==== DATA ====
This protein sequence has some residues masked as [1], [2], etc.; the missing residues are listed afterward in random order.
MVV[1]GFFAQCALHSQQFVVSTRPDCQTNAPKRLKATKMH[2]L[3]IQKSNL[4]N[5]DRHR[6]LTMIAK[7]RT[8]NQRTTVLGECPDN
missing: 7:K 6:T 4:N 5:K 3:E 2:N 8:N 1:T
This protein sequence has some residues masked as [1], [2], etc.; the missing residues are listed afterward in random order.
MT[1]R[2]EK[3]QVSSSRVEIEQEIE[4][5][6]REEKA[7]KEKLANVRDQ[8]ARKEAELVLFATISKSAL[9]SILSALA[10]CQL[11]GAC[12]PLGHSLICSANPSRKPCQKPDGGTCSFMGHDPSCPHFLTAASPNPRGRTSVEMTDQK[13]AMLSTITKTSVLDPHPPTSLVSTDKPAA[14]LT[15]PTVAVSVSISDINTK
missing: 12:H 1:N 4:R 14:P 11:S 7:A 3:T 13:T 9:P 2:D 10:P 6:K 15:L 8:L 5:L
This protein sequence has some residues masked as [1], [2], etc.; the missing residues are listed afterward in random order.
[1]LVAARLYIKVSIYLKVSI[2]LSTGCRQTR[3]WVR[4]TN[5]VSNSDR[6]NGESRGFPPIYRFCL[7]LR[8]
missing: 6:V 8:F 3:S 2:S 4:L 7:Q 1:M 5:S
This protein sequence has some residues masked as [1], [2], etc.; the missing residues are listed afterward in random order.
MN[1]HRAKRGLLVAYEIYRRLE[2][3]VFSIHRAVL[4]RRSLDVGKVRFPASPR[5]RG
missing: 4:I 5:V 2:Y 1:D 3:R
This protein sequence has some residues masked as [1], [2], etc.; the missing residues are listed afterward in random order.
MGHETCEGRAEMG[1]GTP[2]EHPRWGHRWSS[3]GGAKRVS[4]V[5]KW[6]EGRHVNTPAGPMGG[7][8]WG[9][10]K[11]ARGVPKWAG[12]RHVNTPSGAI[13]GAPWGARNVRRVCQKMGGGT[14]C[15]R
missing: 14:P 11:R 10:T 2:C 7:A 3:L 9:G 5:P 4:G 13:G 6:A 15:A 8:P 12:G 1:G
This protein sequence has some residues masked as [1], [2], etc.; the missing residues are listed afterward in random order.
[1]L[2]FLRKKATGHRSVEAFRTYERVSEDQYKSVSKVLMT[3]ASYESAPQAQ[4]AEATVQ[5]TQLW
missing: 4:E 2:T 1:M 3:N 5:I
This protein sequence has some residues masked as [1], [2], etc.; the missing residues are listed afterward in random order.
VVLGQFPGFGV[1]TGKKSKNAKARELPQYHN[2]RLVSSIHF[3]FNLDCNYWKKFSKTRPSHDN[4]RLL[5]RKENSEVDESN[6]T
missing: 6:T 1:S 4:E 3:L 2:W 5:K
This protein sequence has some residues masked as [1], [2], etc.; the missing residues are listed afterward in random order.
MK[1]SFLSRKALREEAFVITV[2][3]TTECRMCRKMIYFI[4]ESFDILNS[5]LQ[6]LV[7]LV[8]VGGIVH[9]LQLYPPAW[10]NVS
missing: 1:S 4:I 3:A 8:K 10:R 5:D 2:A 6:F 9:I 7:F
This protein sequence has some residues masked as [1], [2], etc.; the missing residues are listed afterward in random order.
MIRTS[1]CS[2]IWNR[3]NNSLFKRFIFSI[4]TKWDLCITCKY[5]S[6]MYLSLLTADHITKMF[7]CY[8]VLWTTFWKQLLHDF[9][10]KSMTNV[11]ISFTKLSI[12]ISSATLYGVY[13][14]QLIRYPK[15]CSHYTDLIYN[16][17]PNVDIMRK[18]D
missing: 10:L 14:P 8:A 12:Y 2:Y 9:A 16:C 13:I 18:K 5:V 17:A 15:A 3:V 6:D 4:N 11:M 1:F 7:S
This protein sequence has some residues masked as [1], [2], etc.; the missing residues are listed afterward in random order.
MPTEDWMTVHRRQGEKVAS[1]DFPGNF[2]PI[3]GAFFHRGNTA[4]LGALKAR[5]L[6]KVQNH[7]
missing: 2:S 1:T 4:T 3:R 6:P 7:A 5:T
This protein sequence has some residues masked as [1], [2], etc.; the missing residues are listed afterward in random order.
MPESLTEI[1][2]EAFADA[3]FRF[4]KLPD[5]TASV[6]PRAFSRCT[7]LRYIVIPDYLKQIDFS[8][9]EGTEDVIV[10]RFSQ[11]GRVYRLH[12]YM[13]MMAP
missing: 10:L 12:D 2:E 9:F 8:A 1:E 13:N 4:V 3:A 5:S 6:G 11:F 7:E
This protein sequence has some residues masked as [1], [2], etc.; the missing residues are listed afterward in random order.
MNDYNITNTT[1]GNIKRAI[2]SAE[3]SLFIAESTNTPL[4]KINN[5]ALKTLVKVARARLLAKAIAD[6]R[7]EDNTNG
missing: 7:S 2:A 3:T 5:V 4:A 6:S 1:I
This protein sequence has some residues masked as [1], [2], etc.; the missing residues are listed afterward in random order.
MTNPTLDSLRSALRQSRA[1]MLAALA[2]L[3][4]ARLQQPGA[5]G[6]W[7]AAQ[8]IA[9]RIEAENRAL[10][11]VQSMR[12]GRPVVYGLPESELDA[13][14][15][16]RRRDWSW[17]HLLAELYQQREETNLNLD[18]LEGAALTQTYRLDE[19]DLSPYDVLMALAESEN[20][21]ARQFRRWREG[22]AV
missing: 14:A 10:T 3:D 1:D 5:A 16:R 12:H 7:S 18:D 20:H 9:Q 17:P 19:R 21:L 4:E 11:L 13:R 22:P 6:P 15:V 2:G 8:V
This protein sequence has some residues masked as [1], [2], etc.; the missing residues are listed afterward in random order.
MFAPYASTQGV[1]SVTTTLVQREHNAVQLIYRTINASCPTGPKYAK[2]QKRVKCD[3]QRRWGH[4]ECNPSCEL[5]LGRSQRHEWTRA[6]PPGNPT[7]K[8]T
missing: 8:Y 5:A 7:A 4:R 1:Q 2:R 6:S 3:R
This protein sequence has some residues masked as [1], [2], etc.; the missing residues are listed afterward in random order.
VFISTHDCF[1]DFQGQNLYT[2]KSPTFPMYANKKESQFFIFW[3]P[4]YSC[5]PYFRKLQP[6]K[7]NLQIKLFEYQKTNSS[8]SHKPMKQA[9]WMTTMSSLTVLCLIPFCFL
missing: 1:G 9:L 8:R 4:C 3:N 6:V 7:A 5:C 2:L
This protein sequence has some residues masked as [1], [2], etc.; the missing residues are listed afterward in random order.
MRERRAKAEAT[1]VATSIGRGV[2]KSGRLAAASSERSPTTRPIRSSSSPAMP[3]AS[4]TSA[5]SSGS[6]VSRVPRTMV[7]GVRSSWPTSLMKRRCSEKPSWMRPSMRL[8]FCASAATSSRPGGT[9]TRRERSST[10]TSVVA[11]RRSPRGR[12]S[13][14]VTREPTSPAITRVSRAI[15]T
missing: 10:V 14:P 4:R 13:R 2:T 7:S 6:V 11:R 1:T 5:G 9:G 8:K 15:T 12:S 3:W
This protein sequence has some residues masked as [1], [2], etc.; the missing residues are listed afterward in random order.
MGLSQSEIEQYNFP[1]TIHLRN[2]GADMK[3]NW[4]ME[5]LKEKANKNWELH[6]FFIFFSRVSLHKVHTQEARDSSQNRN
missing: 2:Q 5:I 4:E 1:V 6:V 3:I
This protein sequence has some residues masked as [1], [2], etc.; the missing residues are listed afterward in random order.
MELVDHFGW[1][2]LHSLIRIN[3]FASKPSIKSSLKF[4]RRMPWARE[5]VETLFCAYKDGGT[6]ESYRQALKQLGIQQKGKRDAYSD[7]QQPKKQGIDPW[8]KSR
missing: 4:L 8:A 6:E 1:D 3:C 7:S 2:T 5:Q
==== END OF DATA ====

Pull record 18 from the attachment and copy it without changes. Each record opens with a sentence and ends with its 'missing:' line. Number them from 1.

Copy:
This protein sequence has some residues masked as [1], [2], etc.; the missing residues are listed afterward in random order.
MELVDHFGW[1][2]LHSLIRIN[3]FASKPSIKSSLKF[4]RRMPWARE[5]VETLFCAYKDGGT[6]ESYRQALKQLGIQQKGKRDAYSD[7]QQPKKQGIDPW[8]KSR
missing: 4:L 8:A 6:E 1:D 3:C 7:S 2:T 5:Q